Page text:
A rescue route is supposed to allow rescue workers to get people out of danger. An escape route is for users to get themselves to safety.
Escape and rescue routes are therefore subject to special requirements. In particular, smoke and flames should be prevented from spreading in the event of a fire. Tightly closing fire and smoke control doors constructed from steel profile systems reliably seal off flames and smoke. Glazed fire and smoke control doors also allow people to see through and thus orient themselves quickly.
Doors on escape routes can be designed in accordance with DIN EN 179 as emergency exit doors, or with DIN EN 1125 as panic doors. Crucial assessment criteria are the number of people in the building at the same time, the length of the rescue routes and the probability of panic breaking out among users in the event of danger.
Alongside the requirements regarding emergency exit push bars and panic bolts, doors on escape routes generally also need to meet fire and smoke protection requirements, or be secure against break-in. And despite all of this, they should be visually appealing in their design, and harmonise attractively with the overall design. Planning attractively designed, safe escape and rescue routes with steel profiles is a complex task that Jansen tackles on a daily basis. Countless tested systems are available that leave no wishes unfulfilled in terms of element size, light incidence and transparency.
Differential climate properties refer to the deformation behaviour of materials under different thermal loads. On the face of it, this does not appear to be particularly relevant to safety, but the extent to which windows and doors are distorted when subjected to heat and/or humidity has a significant impact on their functionality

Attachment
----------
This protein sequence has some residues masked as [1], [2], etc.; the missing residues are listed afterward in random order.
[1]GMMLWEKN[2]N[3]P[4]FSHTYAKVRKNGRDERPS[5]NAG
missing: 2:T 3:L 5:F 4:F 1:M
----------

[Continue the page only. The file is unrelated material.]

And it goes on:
If a frame and door leaf or window sash warps, this creates gaps through which cold air can be drawn in as a draught. Depending on the aspect of the building component in question, the temperature difference between the outside and inside can be considerable, which can cause susceptible materials to become warped.
DIN EN 1121 specifies the testing procedure for the differential climate properties of windows and doors, which are classified according to DIN EN 12219. This specifies the requirements regarding the test climate in order from points a to e; class d, for example, is based on a temperature differential of 40°C. Doors in class 3 (d), however, suffer a maximum distortion in length and width of four millimetres, even under these extreme conditions. The Jansen range includes door profiles that have been tested up to class 3 (e): These doors made from torsion-resistant steel profile systems can withstand a temperature difference of up to 55°C.